“I know it sounds silly and maybe too simple. However, knocking on the neighbors’ door is sometimes like opening the floodgates to information,” says Justin Udy, a real estate agent in Midvale, Utah. “Ask about the property, the neighborhood, and any issues they are aware of. Typically, neighbors are an open book and love to talk about their area, the good and the bad.” Including crime.

Not feeling chatty? Check out Trulia’s maps, which feature neighborhood guides that identify high-crime areas as well as flood plains and natural disaster probabilities. Adds Heather Leikin, a real estate agent in Los Angeles: “Consider the type of crimes [as in burglaries versus DUIs], rather than if there is crime.”

Check the Trees

Think that towering oak tree won’t cause your home any harm? Think again. “I once had a tree fall on a gutter that created Niagara Falls down the side of the house when the next rain came,” says Di Natale. How do you know if your trees could be a problem? Call in an arborist or tree specialist, who oftentimes will provide free consultations to homeowners and potential homebuyers.

Check for Gas

Not if the home has natural gas but, rather, where those dang gas lines are actually buried, says Leikin. “If you are concerned about proximity of the larger gas lines to your house, contact your local gas utility,” she adds. “There should be a map of your area that shows how close major gas lines are to your new home.

“This is especially important to know after numerous pipeline explosions in the United States.” Enough said.

Check for Natural Disasters

Californians aren’t the only ones who need to know if they live in an earthquake-prone area. To be in the know about just which natural disasters — tornadoes, hurricanes, earthquakes, etc. — could wreak havoc on your potential new home, Patty Brockman, a real estate agent in Portland, Oregon, suggests checking with your insurance carrier. “Have them investigate whether or not the property is in a flood plain, earthquake, or slide area,” she says. “It’s always best to seek out the experts, rather than rely on someone’s opinion.”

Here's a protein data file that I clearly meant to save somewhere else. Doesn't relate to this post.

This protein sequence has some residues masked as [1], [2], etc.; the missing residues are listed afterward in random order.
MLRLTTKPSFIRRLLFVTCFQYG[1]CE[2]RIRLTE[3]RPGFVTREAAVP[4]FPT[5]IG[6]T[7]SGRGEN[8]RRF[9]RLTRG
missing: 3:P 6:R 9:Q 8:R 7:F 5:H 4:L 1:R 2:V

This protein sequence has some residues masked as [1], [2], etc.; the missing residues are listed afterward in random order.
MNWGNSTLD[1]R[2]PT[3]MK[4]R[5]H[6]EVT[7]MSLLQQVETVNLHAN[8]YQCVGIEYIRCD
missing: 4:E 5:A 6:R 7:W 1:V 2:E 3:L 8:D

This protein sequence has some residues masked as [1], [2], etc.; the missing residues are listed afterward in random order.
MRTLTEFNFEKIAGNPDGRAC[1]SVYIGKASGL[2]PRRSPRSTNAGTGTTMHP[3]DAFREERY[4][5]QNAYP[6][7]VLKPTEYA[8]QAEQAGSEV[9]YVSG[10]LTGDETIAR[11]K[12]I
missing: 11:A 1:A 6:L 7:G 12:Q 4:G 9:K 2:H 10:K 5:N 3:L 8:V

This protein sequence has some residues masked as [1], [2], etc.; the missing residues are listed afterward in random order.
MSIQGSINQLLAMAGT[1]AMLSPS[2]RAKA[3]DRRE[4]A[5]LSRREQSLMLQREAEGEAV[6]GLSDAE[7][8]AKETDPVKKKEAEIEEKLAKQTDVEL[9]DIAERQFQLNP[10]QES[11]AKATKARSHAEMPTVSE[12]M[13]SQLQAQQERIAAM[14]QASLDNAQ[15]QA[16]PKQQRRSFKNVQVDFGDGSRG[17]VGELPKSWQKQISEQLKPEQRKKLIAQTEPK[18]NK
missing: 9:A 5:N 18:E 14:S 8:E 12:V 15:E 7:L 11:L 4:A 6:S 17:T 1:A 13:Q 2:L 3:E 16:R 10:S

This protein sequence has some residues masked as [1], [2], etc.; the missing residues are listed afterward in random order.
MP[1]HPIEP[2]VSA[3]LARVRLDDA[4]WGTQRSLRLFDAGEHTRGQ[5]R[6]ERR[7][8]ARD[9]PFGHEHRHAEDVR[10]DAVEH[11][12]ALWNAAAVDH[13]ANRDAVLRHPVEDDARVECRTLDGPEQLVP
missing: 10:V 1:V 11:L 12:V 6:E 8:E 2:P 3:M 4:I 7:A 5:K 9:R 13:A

Check the Sellers’ Disclosure Carefully

Legally, sellers have to disclose if their home’s basement, for example, tends to flood. Which means that sellers’ disclosure form can be a valuable tool in detecting what hazards may await you when you purchase your new home.

“If there is any area of question, consider going back and asking more questions,” suggests Udy. “It’s routine for me to ask, ‘Tell me more about that’ or ‘What did you mean when you mentioned XYZ?'”

Check with the City

Some of the most valuable information about your home’s danger probability can be found with the city government. “I always recommend owners be involved with their city planning office and code enforcement,” says Udy. “Depending on the size of your city, a seasoned planner or code enforcement officer may be able to tell you what projects people are doing, what is in process, and things to be aware of [such as planned neighborhoods, which could cause potential flooding to your backyard].”

 

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How to Lose the Bidding War But Still Get the House

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By Michael Corbett

If your offer is rejected, a little patience (and a backup offer) may pay off.

When there are more buyers than available homes in your area, real estate competition can get fierce. Chances are, not every offer you make will win the deal. But don’t despair. It’s possible to turn that next rejection into your dream home.

Here are seven reasons why your initial unaccepted offer may eventually close the deal.

1. A backup offer is a secret weapon.